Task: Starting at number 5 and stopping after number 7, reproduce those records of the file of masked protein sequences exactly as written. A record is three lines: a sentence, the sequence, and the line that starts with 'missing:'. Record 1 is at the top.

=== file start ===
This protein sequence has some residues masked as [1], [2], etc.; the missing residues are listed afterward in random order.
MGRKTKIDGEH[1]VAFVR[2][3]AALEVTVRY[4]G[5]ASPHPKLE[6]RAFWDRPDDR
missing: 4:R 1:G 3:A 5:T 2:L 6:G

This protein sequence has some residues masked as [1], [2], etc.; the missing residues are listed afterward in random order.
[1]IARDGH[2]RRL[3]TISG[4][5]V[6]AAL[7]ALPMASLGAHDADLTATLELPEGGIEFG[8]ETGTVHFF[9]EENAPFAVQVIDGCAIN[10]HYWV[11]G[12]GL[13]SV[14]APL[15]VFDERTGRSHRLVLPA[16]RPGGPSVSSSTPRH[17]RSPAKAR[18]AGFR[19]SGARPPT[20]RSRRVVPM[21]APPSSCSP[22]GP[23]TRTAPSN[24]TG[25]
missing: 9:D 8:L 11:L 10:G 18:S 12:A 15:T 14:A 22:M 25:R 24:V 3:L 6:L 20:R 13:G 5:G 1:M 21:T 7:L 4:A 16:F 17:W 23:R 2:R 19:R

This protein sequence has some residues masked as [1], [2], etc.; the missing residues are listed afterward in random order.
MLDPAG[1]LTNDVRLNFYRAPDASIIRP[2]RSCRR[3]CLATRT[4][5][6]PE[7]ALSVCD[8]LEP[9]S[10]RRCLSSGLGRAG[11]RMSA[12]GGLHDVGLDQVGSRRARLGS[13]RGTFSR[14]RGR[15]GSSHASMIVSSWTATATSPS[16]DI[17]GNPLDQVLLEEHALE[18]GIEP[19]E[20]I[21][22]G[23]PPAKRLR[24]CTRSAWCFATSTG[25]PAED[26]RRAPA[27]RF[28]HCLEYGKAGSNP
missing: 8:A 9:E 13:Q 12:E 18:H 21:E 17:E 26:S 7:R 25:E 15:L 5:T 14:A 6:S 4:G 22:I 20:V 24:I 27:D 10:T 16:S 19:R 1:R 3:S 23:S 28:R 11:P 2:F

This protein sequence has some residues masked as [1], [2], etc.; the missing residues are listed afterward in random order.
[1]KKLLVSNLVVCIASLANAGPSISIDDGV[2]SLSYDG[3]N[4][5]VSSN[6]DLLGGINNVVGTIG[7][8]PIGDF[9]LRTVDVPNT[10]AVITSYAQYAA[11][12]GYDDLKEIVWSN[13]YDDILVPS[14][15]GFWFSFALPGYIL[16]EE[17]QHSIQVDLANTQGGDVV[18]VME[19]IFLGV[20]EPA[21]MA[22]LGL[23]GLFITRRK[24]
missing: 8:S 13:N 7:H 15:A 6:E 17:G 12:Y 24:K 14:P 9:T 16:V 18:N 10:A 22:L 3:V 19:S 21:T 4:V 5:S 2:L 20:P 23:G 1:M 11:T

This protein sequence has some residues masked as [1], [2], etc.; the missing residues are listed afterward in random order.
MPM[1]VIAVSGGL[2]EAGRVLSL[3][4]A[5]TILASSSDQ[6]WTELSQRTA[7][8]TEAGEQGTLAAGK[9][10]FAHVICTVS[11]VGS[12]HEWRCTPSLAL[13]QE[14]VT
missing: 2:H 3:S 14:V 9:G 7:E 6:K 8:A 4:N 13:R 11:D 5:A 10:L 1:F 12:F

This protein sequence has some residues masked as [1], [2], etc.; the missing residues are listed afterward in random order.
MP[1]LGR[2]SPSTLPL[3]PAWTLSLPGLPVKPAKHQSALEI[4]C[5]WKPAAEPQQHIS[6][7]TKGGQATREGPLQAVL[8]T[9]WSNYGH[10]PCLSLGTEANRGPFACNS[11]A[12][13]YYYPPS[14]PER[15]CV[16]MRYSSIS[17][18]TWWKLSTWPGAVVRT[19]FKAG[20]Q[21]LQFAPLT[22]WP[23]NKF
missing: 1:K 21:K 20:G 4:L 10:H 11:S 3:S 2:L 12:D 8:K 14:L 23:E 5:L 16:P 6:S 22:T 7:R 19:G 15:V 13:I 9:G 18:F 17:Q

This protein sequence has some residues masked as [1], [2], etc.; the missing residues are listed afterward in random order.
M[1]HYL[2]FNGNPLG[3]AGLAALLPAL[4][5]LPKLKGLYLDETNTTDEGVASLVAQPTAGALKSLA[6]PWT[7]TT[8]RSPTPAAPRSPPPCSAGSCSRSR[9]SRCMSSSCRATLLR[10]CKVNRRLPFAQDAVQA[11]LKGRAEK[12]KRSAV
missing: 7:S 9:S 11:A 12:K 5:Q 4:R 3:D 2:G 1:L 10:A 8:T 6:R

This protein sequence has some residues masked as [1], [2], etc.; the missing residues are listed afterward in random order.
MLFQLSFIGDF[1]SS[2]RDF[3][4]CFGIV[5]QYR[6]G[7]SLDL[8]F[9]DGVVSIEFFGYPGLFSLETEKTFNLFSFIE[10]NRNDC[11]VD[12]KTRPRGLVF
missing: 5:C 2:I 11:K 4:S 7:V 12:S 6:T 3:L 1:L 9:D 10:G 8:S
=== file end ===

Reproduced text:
This protein sequence has some residues masked as [1], [2], etc.; the missing residues are listed afterward in random order.
MPM[1]VIAVSGGL[2]EAGRVLSL[3][4]A[5]TILASSSDQ[6]WTELSQRTA[7][8]TEAGEQGTLAAGK[9][10]FAHVICTVS[11]VGS[12]HEWRCTPSLAL[13]QE[14]VT
missing: 2:H 3:S 14:V 9:G 7:E 6:K 8:A 4:N 13:R 11:D 5:A 10:L 1:F 12:F

This protein sequence has some residues masked as [1], [2], etc.; the missing residues are listed afterward in random order.
MP[1]LGR[2]SPSTLPL[3]PAWTLSLPGLPVKPAKHQSALEI[4]C[5]WKPAAEPQQHIS[6][7]TKGGQATREGPLQAVL[8]T[9]WSNYGH[10]PCLSLGTEANRGPFACNS[11]A[12][13]YYYPPS[14]PER[15]CV[16]MRYSSIS[17][18]TWWKLSTWPGAVVRT[19]FKAG[20]Q[21]LQFAPLT[22]WP[23]NKF
missing: 1:K 21:K 20:G 4:L 10:H 11:S 3:S 2:L 12:D 8:K 14:L 23:E 5:L 16:P 6:S 22:T 7:R 19:G 15:V 13:I 9:G 18:F 17:Q

This protein sequence has some residues masked as [1], [2], etc.; the missing residues are listed afterward in random order.
M[1]HYL[2]FNGNPLG[3]AGLAALLPAL[4][5]LPKLKGLYLDETNTTDEGVASLVAQPTAGALKSLA[6]PWT[7]TT[8]RSPTPAAPRSPPPCSAGSCSRSR[9]SRCMSSSCRATLLR[10]CKVNRRLPFAQDAVQA[11]LKGRAEK[12]KRSAV
missing: 7:S 9:S 11:A 12:K 5:Q 4:R 3:D 2:G 1:L 10:A 8:T 6:R